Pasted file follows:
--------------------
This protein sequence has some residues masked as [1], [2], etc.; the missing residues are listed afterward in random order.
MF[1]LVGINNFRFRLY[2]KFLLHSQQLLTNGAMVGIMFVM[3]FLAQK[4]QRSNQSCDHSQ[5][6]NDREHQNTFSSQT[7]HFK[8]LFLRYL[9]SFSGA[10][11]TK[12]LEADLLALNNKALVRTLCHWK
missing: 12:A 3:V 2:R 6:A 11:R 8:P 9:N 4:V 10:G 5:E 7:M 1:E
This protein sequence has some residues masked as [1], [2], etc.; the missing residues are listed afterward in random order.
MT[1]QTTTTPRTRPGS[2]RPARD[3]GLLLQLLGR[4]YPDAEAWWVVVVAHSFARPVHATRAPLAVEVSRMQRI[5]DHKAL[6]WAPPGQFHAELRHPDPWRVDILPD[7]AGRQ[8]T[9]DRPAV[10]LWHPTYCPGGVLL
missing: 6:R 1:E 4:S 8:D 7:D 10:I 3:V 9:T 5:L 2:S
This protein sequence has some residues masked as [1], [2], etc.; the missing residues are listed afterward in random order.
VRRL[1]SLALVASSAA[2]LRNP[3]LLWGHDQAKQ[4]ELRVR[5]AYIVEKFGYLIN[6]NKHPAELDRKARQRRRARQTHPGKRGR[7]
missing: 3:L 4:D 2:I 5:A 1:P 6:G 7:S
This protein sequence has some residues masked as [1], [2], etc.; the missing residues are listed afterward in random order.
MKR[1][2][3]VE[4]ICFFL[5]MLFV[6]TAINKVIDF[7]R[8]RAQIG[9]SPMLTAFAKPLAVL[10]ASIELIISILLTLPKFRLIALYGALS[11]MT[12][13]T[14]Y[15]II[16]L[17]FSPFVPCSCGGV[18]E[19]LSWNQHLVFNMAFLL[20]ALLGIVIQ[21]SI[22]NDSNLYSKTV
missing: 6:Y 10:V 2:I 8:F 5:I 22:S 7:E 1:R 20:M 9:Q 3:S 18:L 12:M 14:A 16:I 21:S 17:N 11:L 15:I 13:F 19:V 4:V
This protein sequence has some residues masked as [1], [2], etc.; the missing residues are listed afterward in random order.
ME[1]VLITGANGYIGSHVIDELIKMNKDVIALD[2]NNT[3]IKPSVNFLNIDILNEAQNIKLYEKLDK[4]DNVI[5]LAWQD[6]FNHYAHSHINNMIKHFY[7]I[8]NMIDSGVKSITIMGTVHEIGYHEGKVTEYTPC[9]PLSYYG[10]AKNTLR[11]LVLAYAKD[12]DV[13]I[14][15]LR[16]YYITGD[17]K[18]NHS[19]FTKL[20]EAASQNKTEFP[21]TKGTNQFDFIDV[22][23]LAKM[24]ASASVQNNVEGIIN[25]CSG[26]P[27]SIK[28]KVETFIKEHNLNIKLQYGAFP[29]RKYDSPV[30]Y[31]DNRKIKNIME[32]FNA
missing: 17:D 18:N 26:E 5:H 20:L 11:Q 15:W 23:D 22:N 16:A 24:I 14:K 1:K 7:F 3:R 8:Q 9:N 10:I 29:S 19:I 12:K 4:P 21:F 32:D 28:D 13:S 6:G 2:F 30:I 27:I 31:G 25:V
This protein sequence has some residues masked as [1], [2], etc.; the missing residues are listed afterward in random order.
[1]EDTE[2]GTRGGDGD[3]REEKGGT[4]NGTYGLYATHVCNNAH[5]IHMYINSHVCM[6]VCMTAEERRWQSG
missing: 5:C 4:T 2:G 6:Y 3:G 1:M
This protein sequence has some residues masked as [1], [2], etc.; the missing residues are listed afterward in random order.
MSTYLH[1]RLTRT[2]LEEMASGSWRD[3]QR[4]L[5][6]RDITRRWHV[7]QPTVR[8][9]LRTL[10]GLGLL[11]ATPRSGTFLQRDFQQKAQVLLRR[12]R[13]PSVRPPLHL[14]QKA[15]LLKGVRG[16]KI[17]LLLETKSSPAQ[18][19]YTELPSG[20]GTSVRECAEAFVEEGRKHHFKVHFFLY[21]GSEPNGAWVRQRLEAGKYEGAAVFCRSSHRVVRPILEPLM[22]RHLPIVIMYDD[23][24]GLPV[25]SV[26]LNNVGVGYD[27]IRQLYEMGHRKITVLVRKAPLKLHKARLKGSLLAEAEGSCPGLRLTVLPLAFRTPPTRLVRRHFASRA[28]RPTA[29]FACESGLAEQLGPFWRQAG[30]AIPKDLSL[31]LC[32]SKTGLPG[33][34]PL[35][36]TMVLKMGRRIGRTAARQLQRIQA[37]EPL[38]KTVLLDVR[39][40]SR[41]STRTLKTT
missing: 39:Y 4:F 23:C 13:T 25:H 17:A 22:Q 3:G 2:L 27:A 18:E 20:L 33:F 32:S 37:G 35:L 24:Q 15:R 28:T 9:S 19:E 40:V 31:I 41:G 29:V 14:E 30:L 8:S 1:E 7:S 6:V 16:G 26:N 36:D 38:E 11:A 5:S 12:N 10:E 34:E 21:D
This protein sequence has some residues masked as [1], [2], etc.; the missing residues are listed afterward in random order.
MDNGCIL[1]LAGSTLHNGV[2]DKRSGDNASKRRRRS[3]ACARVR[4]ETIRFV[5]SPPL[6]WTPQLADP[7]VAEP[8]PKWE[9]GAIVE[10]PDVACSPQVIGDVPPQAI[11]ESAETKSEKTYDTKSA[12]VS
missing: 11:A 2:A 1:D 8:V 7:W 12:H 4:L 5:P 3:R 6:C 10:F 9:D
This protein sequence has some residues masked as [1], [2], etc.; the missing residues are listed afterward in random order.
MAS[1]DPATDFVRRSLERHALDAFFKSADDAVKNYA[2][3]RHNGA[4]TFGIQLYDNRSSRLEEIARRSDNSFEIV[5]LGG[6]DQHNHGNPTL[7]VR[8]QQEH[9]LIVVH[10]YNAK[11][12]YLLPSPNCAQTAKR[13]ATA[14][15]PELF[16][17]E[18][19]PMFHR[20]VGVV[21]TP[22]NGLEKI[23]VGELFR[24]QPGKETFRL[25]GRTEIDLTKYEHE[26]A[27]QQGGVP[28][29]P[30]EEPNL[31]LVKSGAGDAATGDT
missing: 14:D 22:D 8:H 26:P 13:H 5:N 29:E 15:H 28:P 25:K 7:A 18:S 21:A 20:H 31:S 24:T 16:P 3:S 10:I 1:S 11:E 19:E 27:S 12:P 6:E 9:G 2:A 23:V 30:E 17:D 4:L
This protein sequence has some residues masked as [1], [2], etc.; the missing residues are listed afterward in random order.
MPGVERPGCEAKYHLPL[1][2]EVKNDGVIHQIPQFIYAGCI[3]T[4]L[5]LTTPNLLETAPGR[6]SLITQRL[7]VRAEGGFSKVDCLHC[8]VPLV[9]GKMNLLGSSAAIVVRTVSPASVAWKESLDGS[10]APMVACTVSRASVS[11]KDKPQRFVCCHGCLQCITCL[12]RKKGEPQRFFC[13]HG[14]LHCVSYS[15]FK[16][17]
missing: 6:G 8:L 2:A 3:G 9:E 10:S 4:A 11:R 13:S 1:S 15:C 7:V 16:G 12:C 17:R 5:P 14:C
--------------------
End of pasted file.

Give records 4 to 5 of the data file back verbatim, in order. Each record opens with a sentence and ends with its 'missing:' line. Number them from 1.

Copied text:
This protein sequence has some residues masked as [1], [2], etc.; the missing residues are listed afterward in random order.
MKR[1][2][3]VE[4]ICFFL[5]MLFV[6]TAINKVIDF[7]R[8]RAQIG[9]SPMLTAFAKPLAVL[10]ASIELIISILLTLPKFRLIALYGALS[11]MT[12][13]T[14]Y[15]II[16]L[17]FSPFVPCSCGGV[18]E[19]LSWNQHLVFNMAFLL[20]ALLGIVIQ[21]SI[22]NDSNLYSKTV
missing: 6:Y 10:V 2:I 8:F 5:I 22:S 7:E 1:R 20:M 9:Q 3:S 18:L 12:M 14:A 16:I 21:S 17:N 11:L 15:I 13:F 19:V 4:V
This protein sequence has some residues masked as [1], [2], etc.; the missing residues are listed afterward in random order.
ME[1]VLITGANGYIGSHVIDELIKMNKDVIALD[2]NNT[3]IKPSVNFLNIDILNEAQNIKLYEKLDK[4]DNVI[5]LAWQD[6]FNHYAHSHINNMIKHFY[7]I[8]NMIDSGVKSITIMGTVHEIGYHEGKVTEYTPC[9]PLSYYG[10]AKNTLR[11]LVLAYAKD[12]DV[13]I[14][15]LR[16]YYITGD[17]K[18]NHS[19]FTKL[20]EAASQNKTEFP[21]TKGTNQFDFIDV[22][23]LAKM[24]ASASVQNNVEGIIN[25]CSG[26]P[27]SIK[28]KVETFIKEHNLNIKLQYGAFP[29]RKYDSPV[30]Y[31]DNRKIKNIME[32]FNA
missing: 17:D 18:N 26:E 5:H 20:L 11:Q 15:W 23:D 22:N 16:A 24:I 14:K 1:K 7:F 3:R 8:Q 9:N 10:I 29:S 19:I 12:K 4:P 21:F 32:D 28:D 13:S 6:G 2:F 30:I 27:I 31:G 25:V